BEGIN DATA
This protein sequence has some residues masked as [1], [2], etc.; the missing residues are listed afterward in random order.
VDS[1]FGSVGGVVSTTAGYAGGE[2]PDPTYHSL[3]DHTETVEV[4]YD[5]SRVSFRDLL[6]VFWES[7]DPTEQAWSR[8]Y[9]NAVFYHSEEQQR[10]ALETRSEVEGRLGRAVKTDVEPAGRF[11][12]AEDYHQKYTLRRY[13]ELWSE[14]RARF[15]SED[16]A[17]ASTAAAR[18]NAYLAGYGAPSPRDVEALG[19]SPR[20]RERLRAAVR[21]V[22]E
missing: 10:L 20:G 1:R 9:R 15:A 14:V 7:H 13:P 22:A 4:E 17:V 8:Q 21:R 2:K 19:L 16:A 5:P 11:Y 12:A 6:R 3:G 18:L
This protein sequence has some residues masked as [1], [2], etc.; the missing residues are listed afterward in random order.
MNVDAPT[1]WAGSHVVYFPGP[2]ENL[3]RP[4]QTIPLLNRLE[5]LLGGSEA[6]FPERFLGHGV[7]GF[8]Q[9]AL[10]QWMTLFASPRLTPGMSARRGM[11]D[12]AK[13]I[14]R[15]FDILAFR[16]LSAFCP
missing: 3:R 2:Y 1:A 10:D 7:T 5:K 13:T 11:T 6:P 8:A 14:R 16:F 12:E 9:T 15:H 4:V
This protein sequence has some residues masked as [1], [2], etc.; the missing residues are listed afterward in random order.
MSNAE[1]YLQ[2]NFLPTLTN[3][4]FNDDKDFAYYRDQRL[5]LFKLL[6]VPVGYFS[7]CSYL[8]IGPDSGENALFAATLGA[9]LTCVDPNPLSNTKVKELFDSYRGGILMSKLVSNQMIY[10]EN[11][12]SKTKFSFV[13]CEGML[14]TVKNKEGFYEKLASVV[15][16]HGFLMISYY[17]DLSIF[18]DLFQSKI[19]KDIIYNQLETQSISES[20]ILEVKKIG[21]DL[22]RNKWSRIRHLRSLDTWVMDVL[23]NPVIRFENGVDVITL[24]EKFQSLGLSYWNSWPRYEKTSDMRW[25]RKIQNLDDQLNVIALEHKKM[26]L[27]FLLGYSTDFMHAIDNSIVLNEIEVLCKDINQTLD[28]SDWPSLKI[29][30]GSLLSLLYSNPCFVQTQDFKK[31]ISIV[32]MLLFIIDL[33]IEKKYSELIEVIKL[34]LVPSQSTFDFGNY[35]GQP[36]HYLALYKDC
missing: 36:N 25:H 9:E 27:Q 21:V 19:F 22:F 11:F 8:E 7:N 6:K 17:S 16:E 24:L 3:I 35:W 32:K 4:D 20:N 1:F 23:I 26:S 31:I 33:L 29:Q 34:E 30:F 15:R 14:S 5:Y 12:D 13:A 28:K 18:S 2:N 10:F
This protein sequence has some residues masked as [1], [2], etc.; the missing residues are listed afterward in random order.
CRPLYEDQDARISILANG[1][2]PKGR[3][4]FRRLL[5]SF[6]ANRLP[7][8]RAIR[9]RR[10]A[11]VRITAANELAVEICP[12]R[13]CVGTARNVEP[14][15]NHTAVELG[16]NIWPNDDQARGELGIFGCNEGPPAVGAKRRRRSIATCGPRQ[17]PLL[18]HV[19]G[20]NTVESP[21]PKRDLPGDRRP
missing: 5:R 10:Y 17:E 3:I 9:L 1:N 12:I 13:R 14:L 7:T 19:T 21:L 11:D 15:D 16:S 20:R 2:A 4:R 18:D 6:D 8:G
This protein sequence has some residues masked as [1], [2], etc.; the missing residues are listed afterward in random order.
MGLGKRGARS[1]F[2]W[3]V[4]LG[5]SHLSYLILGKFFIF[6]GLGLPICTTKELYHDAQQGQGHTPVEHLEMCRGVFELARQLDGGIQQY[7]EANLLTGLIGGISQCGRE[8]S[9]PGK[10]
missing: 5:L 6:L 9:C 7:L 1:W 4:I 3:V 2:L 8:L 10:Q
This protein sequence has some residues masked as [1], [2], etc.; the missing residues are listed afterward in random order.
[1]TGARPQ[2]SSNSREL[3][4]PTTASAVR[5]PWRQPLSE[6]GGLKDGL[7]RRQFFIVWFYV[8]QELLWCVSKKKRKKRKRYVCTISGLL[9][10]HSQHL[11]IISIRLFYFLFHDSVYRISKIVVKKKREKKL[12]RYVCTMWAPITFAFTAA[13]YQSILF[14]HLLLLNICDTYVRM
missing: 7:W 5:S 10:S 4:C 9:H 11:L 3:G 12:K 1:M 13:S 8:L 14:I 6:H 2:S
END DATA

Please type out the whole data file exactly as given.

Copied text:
This protein sequence has some residues masked as [1], [2], etc.; the missing residues are listed afterward in random order.
VDS[1]FGSVGGVVSTTAGYAGGE[2]PDPTYHSL[3]DHTETVEV[4]YD[5]SRVSFRDLL[6]VFWES[7]DPTEQAWSR[8]Y[9]NAVFYHSEEQQR[10]ALETRSEVEGRLGRAVKTDVEPAGRF[11][12]AEDYHQKYTLRRY[13]ELWSE[14]RARF[15]SED[16]A[17]ASTAAAR[18]NAYLAGYGAPSPRDVEALG[19]SPR[20]RERLRAAVR[21]V[22]E
missing: 10:L 20:G 1:R 9:R 15:A 14:V 7:H 13:P 22:A 4:E 17:V 8:Q 21:R 2:K 19:L 16:A 5:P 11:Y 12:A 6:R 3:G 18:L
This protein sequence has some residues masked as [1], [2], etc.; the missing residues are listed afterward in random order.
MNVDAPT[1]WAGSHVVYFPGP[2]ENL[3]RP[4]QTIPLLNRLE[5]LLGGSEA[6]FPERFLGHGV[7]GF[8]Q[9]AL[10]QWMTLFASPRLTPGMSARRGM[11]D[12]AK[13]I[14]R[15]FDILAFR[16]LSAFCP
missing: 3:R 2:Y 1:A 10:D 7:T 5:K 13:T 11:T 6:P 8:A 14:R 16:F 12:E 9:T 15:H 4:V
This protein sequence has some residues masked as [1], [2], etc.; the missing residues are listed afterward in random order.
MSNAE[1]YLQ[2]NFLPTLTN[3][4]FNDDKDFAYYRDQRL[5]LFKLL[6]VPVGYFS[7]CSYL[8]IGPDSGENALFAATLGA[9]LTCVDPNPLSNTKVKELFDSYRGGILMSKLVSNQMIY[10]EN[11][12]SKTKFSFV[13]CEGML[14]TVKNKEGFYEKLASVV[15][16]HGFLMISYY[17]DLSIF[18]DLFQSKI[19]KDIIYNQLETQSISES[20]ILEVKKIG[21]DL[22]RNKWSRIRHLRSLDTWVMDVL[23]NPVIRFENGVDVITL[24]EKFQSLGLSYWNSWPRYEKTSDMRW[25]RKIQNLDDQLNVIALEHKKM[26]L[27]FLLGYSTDFMHAIDNSIVLNEIEVLCKDINQTLD[28]SDWPSLKI[29][30]GSLLSLLYSNPCFVQTQDFKK[31]ISIV[32]MLLFIIDL[33]IEKKYSELIEVIKL[34]LVPSQSTFDFGNY[35]GQP[36]HYLALYKDC
missing: 36:N 25:H 9:E 27:Q 21:V 19:F 22:F 11:F 8:E 7:N 6:K 17:S 16:E 24:L 3:I 35:W 32:K 4:D 20:N 1:F 23:I 26:S 31:I 33:L 29:Q 34:E 30:F 15:R 14:S 5:Y 12:D 13:A 28:K 18:S 2:N 10:F
This protein sequence has some residues masked as [1], [2], etc.; the missing residues are listed afterward in random order.
CRPLYEDQDARISILANG[1][2]PKGR[3][4]FRRLL[5]SF[6]ANRLP[7][8]RAIR[9]RR[10]A[11]VRITAANELAVEICP[12]R[13]CVGTARNVEP[14][15]NHTAVELG[16]NIWPNDDQARGELGIFGCNEGPPAVGAKRRRRSIATCGPRQ[17]PLL[18]HV[19]G[20]NTVESP[21]PKRDLPGDRRP
missing: 5:R 10:Y 17:E 3:I 9:L 1:N 12:I 13:R 14:L 7:T 19:T 21:L 11:D 15:D 16:S 20:R 2:A 4:R 18:D 6:D 8:G
This protein sequence has some residues masked as [1], [2], etc.; the missing residues are listed afterward in random order.
MGLGKRGARS[1]F[2]W[3]V[4]LG[5]SHLSYLILGKFFIF[6]GLGLPICTTKELYHDAQQGQGHTPVEHLEMCRGVFELARQLDGGIQQY[7]EANLLTGLIGGISQCGRE[8]S[9]PGK[10]
missing: 5:L 6:L 9:C 7:L 1:W 4:I 3:V 2:L 8:L 10:Q
This protein sequence has some residues masked as [1], [2], etc.; the missing residues are listed afterward in random order.
[1]TGARPQ[2]SSNSREL[3][4]PTTASAVR[5]PWRQPLSE[6]GGLKDGL[7]RRQFFIVWFYV[8]QELLWCVSKKKRKKRKRYVCTISGLL[9][10]HSQHL[11]IISIRLFYFLFHDSVYRISKIVVKKKREKKL[12]RYVCTMWAPITFAFTAA[13]YQSILF[14]HLLLLNICDTYVRM
missing: 7:W 5:S 10:S 4:C 9:H 11:L 3:G 12:K 1:M 13:S 8:L 14:I 6:H 2:S